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Smokey black bean & roast tomato soup

This is a tasty soup, but the sweetcorn salsa makes it extra special and looks great. Hearty enough to serve as a main course.

Wine Suggestion: a juicy, fruity red was the match here with the Cline Lodi Zinfandel as our choice this evening to great effect.

Smoky Black Bean & Roast Tomato Soup – serves 4

FOR THE SALSA

  • 1 small red onion, very finely chopped
  • 1 tbsp sunflower oil
  • 100g sweetcorn kernels
  • 1 red chilli
  • squeeze of lime juice
  • small bunch of coriander, leaves picked

FOR THE SOUP

  • 6 tomatoes, halved across the middle
  • 1 tbsp sunflower oil
  • 2 red onions, chopped
  • 3 garlic cloves, finely chopped
  • 2 tsp chipotle paste
  • 1 tsp fresh or dried oregano
  • 1 tbsp cumin seeds
  • 700g cooked black beans
  • 750ml veg stock
  • squeeze of lime juice
  • sour cream, to serve

First roast the tomatoes. Heat the oven to 190C/170C fan/gas 5. Put the tomatoes in a single layer, cut-side up, on a baking tray. Drizzle lightly with oil and sprinkle with salt, then roast for 30 minutes.

Next make the salsa. Cook the red onion in the sunflower oil for 5 minutes until soft and starting to colour. Turn up the heat, then add the sweetcorn and chilli, stirring until the corn is toasted at the edges. Remove from the heat, season with salt and pepper and add a squeeze of lime juice.

To make the soup, heat the oil in a large saucepan and gently cook the onions until soft but not coloured. Add the garlic, chipotle paste, oregano & cumin seeds. Cook for another 5 minutes or until the cumin is fragrant.

Add the roasted tomatoes, the cooked beans and vegetable stock. Bring to the boil, then simmer for 30 minutes. Season with salt, pepper and lime juice, then liquidise until smooth. Check again for seasoning. Stir the coriander leaves through the salsa.

Serve the soup in warm bowls and a spoon of sour cream and salsa on the top.

(Original recipe by Alice Hart in BBC Good Food Magazine, July 2011.)

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Olive oil braised runner beans with tomatoesWe loved these slow-cooked runner beans by Anna Jones in the Guardian. A delicious late summer side or lunch dish. Anna serves with feta, crusty bread and salad. We served as a side with roast chicken which was also great.

Olive-oil Braised Runner Beans with Tomatoes – serves 4

  • 150ml extra virgin olive oil
  • 1 medium onion, finely chopped
  • 1 garlic clove, finely chopped
  • 200g ripe tomatoes, roughly chopped
  • 400g runner beans, destringed and sliced at an angle into 2 cm lengths
  • 2 tsp dried oregano
  • juice of 1 lemon

Heat the oil in a deep, heavy-based pan over a medium heat, add the onion and cook for about 5 minutes, until softened but not browned. Add the garlic and cook for another minute, then add the tomatoes, green beans, oregano and a good pinch of salt. The beans must be covered so if they are not add a little water.

Turn the heat to low and cook the beans for 45-60 minutes. Check occasionally to make sure they’re not dry and add more water as needed.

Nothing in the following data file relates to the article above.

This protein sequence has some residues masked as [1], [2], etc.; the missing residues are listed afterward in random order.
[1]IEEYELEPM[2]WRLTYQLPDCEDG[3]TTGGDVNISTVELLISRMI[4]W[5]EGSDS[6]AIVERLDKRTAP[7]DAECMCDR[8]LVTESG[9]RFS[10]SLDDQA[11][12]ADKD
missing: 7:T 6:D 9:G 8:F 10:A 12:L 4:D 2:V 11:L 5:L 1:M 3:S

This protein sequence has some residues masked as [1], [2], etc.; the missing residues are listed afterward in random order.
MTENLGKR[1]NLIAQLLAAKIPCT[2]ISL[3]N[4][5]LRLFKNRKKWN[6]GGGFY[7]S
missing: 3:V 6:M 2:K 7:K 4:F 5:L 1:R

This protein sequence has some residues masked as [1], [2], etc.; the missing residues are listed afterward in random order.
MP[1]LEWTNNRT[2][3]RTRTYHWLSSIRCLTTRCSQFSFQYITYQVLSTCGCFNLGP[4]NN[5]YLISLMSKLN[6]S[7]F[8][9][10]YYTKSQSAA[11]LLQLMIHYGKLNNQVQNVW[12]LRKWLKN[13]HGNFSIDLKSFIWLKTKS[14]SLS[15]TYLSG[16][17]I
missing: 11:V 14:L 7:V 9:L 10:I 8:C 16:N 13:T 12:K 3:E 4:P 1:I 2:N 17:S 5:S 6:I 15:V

The beans are ready when soft and with no squeak, but not falling apart. Squeeze in the juice of half the lemon and season with black pepper. Taste and adjust the salt, pepper and lemon to taste.

Serve at room temperature.

(Original recipe by Anna Jones in The Guardian, Friday 27th August 2018.)

Crispy Parma ham w avocado and hot tomato dressing

A really nice dish to serve as a starter in late summer when the tomatoes are at their best.

Wine Suggestion: We love serving slightly-chilled, young, light reds with salads like this. Given the Parma ham we chose the Colterenzio Pinot Nero from the Alto Adige, but it could have easily been a Joven Tempranillo, Beaujolais or Cheverny rouge. Young, lighter bodied, fruity and with a fresh acidity; perfect.

Crispy Parma Ham with Avocado & Hot Tomato Dressing – serves 4

  • 5 tbsp olive oil, plus a bit extra
  • 85g Parma ham, roughly torn
  • 2 large plum tomatoes, quartered, seeded and cut into thin slivers
  • 15g basil, roughly chopped
  • juice of 1 lemon
  • 100-120g mixed salad leaves
  • 1 large ripe avocado, peeled and sliced

Heat 1 tbsp of the oil in a non-stick frying pan over a high heat. Add half the Parma ham pieces, add some freshly ground black pepper and fry for one minute per side until crisp. Transfer to a plate and keep warm while you repeat with the rest of the ham.

Wipe any excess fat out of the pan and return to a low heat. Heat 4 tbsp of olive oil, then add the tomatoes, basil and lemon juice. Season with freshly ground black pepper and gently heat through for about 30 seconds.

Arrange the salad leaves on 4 plates. Top with the avocado slices, then pile on the crispy ham and spoon over the hot dressing. Serve immediately with a little extra salt if needed and an extra drizzle of olive oil.

(Original recipe by Lesley Waters in BBC Good Food Magazine, September 2001)

Thai red curry with prawns

An easy prawn curry with lots of veg.

Wine Suggestion: we’d actually suggest a red wine to match this dish, despite it being seafood. Our choice is a young, fruity reds with lower tannin like the Paria Grenache made by Domaine Ventenac from the Languedoc, or a lightly chilled Paco Garcia Rioja Seis. A hint of tannin and joyful fruit and juiciness with a lighter body … not too much weight for this dish even if the wines have good length.

Easy Thai Red Curry with Prawns – serves 6

  • 4 tbsp Thai red curry paste
  • 1 x 400ml tin coconut milk